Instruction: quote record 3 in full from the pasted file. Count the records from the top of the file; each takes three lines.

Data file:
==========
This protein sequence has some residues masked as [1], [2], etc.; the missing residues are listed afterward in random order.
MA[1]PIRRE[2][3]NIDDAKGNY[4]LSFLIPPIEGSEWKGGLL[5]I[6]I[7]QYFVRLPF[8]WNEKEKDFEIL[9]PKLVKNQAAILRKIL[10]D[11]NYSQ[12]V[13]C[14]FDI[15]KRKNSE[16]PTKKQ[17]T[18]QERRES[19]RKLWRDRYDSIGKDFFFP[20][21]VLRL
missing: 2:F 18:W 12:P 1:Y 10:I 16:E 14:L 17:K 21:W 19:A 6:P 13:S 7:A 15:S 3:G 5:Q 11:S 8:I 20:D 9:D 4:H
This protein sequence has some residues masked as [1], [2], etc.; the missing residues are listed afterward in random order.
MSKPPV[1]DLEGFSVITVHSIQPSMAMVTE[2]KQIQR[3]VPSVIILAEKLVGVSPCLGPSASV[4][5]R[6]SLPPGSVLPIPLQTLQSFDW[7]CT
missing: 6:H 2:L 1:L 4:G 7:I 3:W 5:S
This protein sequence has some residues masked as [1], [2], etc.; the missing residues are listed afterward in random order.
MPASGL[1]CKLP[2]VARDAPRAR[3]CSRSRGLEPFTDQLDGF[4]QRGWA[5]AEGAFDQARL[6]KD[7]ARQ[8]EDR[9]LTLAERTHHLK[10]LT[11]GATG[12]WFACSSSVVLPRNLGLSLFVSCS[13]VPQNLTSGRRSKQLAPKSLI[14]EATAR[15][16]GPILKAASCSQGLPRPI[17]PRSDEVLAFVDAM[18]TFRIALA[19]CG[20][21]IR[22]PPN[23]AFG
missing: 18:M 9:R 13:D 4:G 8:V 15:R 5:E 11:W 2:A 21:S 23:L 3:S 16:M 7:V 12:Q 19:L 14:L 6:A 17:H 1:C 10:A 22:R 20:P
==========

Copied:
This protein sequence has some residues masked as [1], [2], etc.; the missing residues are listed afterward in random order.
MPASGL[1]CKLP[2]VARDAPRAR[3]CSRSRGLEPFTDQLDGF[4]QRGWA[5]AEGAFDQARL[6]KD[7]ARQ[8]EDR[9]LTLAERTHHLK[10]LT[11]GATG[12]WFACSSSVVLPRNLGLSLFVSCS[13]VPQNLTSGRRSKQLAPKSLI[14]EATAR[15][16]GPILKAASCSQGLPRPI[17]PRSDEVLAFVDAM[18]TFRIALA[19]CG[20][21]IR[22]PPN[23]AFG
missing: 18:M 9:R 13:D 4:G 8:V 15:R 5:E 11:W 2:A 21:S 23:L 3:S 16:M 7:V 12:Q 19:L 14:L 6:A 17:H 1:C 10:A 22:R 20:P